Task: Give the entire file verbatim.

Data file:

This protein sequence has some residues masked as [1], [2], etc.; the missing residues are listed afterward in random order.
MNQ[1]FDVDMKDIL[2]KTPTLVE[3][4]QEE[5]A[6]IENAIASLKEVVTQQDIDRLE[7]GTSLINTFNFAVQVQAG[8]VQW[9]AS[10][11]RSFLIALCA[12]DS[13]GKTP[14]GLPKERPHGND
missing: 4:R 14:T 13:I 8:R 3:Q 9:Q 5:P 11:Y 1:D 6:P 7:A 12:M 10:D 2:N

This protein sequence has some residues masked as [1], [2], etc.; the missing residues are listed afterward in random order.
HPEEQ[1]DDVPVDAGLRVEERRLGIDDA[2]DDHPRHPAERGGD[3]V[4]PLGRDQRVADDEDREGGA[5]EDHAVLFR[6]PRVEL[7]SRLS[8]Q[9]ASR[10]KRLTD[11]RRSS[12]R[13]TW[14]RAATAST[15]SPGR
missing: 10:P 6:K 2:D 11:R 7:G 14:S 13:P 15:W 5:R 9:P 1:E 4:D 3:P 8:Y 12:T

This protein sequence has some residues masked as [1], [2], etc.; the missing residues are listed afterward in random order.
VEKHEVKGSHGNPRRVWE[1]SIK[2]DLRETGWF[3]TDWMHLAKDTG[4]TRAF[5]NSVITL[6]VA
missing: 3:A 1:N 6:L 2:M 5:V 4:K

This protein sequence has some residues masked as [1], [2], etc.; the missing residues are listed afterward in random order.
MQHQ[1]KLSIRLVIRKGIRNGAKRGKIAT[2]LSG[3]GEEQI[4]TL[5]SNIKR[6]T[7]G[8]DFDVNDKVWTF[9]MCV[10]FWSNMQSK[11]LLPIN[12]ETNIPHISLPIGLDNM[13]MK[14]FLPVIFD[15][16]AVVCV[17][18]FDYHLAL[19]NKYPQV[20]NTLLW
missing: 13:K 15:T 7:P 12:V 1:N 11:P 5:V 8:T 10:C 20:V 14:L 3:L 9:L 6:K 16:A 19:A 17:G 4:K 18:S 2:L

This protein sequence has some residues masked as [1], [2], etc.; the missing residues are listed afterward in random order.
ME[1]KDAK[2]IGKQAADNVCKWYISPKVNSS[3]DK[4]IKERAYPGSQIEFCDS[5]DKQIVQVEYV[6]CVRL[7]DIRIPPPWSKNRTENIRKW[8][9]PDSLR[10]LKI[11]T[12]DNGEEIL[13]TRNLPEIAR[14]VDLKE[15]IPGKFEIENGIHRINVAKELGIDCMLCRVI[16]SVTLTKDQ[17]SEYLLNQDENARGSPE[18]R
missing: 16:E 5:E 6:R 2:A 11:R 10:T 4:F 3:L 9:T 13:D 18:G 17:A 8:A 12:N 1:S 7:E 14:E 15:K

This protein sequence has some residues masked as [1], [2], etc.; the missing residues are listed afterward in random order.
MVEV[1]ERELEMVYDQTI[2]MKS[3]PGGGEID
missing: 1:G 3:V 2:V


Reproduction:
This protein sequence has some residues masked as [1], [2], etc.; the missing residues are listed afterward in random order.
MNQ[1]FDVDMKDIL[2]KTPTLVE[3][4]QEE[5]A[6]IENAIASLKEVVTQQDIDRLE[7]GTSLINTFNFAVQVQAG[8]VQW[9]AS[10][11]RSFLIALCA[12]DS[13]GKTP[14]GLPKERPHGND
missing: 4:R 14:T 13:I 8:R 3:Q 9:Q 5:P 11:Y 1:D 6:P 7:A 12:M 10:D 2:N

This protein sequence has some residues masked as [1], [2], etc.; the missing residues are listed afterward in random order.
HPEEQ[1]DDVPVDAGLRVEERRLGIDDA[2]DDHPRHPAERGGD[3]V[4]PLGRDQRVADDEDREGGA[5]EDHAVLFR[6]PRVEL[7]SRLS[8]Q[9]ASR[10]KRLTD[11]RRSS[12]R[13]TW[14]RAATAST[15]SPGR
missing: 10:P 6:K 2:D 11:R 7:G 14:S 13:P 15:W 5:R 9:P 1:E 4:D 3:P 8:Y 12:T

This protein sequence has some residues masked as [1], [2], etc.; the missing residues are listed afterward in random order.
VEKHEVKGSHGNPRRVWE[1]SIK[2]DLRETGWF[3]TDWMHLAKDTG[4]TRAF[5]NSVITL[6]VA
missing: 3:A 1:N 6:L 2:M 5:V 4:K

This protein sequence has some residues masked as [1], [2], etc.; the missing residues are listed afterward in random order.
MQHQ[1]KLSIRLVIRKGIRNGAKRGKIAT[2]LSG[3]GEEQI[4]TL[5]SNIKR[6]T[7]G[8]DFDVNDKVWTF[9]MCV[10]FWSNMQSK[11]LLPIN[12]ETNIPHISLPIGLDNM[13]MK[14]FLPVIFD[15][16]AVVCV[17][18]FDYHLAL[19]NKYPQV[20]NTLLW
missing: 13:K 15:T 7:P 12:V 1:N 11:P 5:V 8:T 10:C 20:V 14:L 3:L 9:L 6:K 16:A 19:A 17:G 4:K 18:S 2:L

This protein sequence has some residues masked as [1], [2], etc.; the missing residues are listed afterward in random order.
ME[1]KDAK[2]IGKQAADNVCKWYISPKVNSS[3]DK[4]IKERAYPGSQIEFCDS[5]DKQIVQVEYV[6]CVRL[7]DIRIPPPWSKNRTENIRKW[8][9]PDSLR[10]LKI[11]T[12]DNGEEIL[13]TRNLPEIAR[14]VDLKE[15]IPGKFEIENGIHRINVAKELGIDCMLCRVI[16]SVTLTKDQ[17]SEYLLNQDENARGSPE[18]R
missing: 16:E 5:E 6:R 2:A 11:R 10:T 4:F 3:L 9:T 13:D 18:G 17:A 8:A 12:N 1:S 7:E 14:E 15:K

This protein sequence has some residues masked as [1], [2], etc.; the missing residues are listed afterward in random order.
MVEV[1]ERELEMVYDQTI[2]MKS[3]PGGGEID
missing: 1:G 3:V 2:V